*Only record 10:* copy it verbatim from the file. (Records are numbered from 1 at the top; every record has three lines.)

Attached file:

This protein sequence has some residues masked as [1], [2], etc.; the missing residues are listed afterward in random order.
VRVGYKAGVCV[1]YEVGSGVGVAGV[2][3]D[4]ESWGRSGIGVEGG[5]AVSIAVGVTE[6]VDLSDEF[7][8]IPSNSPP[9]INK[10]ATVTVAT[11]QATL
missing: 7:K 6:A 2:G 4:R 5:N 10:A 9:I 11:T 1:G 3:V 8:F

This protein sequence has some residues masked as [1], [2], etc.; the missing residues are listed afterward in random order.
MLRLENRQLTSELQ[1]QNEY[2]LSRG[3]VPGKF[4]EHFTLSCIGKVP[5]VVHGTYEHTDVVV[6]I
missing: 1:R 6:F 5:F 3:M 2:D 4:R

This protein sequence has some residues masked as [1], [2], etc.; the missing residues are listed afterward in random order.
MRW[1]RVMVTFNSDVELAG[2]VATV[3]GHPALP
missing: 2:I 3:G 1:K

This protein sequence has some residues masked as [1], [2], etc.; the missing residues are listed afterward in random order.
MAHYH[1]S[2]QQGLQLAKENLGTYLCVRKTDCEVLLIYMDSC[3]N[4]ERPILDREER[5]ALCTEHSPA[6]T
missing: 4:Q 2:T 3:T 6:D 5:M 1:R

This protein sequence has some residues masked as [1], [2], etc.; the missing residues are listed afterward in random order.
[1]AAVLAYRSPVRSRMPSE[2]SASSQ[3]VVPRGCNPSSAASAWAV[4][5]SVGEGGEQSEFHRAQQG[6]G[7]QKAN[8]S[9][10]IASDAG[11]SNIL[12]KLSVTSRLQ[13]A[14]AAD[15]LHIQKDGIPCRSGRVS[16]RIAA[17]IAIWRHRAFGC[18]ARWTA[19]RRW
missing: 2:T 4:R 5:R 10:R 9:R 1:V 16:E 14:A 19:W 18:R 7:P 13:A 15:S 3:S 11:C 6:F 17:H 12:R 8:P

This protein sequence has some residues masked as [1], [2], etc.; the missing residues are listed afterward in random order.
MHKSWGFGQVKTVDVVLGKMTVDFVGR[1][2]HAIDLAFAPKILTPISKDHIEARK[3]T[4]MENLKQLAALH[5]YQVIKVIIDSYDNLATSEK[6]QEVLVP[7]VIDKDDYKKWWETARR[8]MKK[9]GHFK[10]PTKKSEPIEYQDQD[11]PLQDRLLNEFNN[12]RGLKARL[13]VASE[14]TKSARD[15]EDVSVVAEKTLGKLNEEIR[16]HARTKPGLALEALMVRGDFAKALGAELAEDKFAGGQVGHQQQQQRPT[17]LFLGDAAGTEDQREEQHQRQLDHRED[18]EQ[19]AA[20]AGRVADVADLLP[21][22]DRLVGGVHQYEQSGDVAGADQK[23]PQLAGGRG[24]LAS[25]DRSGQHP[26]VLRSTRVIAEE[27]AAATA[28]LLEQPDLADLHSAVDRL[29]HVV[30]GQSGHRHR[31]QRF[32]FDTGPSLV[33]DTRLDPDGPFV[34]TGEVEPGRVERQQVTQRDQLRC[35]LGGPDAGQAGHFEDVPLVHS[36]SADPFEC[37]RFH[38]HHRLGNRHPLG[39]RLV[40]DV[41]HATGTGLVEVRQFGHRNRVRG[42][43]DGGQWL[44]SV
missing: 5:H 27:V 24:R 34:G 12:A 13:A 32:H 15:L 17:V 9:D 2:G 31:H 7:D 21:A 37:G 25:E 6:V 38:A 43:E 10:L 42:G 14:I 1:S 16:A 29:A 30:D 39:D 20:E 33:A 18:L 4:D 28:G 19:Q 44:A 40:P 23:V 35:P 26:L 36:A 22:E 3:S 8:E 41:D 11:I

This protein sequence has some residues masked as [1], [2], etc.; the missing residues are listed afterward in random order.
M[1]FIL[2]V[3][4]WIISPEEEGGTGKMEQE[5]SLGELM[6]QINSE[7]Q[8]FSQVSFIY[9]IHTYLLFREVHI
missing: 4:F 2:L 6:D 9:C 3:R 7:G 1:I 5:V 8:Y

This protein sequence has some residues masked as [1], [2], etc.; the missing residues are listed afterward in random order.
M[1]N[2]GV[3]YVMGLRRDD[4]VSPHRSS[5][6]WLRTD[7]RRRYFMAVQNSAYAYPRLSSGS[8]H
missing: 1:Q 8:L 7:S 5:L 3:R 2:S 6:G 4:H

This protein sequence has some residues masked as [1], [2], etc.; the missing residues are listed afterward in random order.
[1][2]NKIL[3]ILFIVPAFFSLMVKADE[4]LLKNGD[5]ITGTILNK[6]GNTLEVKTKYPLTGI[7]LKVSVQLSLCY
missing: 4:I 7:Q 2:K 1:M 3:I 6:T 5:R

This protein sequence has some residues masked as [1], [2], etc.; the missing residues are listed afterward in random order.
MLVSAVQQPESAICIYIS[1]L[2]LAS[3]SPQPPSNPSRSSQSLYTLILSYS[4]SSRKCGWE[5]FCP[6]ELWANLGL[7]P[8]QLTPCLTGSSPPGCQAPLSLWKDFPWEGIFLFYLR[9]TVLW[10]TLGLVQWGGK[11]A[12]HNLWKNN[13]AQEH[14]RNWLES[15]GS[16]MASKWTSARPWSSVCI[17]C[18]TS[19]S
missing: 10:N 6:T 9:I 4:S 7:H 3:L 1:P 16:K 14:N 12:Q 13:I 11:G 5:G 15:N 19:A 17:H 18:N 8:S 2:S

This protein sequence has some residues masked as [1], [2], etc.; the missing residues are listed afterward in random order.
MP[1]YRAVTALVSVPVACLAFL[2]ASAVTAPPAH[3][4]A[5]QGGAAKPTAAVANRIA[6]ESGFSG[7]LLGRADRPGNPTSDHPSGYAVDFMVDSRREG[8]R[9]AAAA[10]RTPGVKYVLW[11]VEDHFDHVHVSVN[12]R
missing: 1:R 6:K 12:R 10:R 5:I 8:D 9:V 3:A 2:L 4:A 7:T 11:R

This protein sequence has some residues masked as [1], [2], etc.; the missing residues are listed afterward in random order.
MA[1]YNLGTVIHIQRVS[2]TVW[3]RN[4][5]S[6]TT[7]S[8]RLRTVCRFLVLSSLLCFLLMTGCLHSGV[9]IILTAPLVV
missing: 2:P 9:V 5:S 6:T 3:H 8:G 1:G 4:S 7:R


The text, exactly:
This protein sequence has some residues masked as [1], [2], etc.; the missing residues are listed afterward in random order.
MLVSAVQQPESAICIYIS[1]L[2]LAS[3]SPQPPSNPSRSSQSLYTLILSYS[4]SSRKCGWE[5]FCP[6]ELWANLGL[7]P[8]QLTPCLTGSSPPGCQAPLSLWKDFPWEGIFLFYLR[9]TVLW[10]TLGLVQWGGK[11]A[12]HNLWKNN[13]AQEH[14]RNWLES[15]GS[16]MASKWTSARPWSSVCI[17]C[18]TS[19]S
missing: 10:N 6:T 9:I 4:S 7:H 3:L 1:P 16:K 14:N 12:Q 13:I 11:G 5:G 15:N 19:A 17:H 18:N 8:S 2:S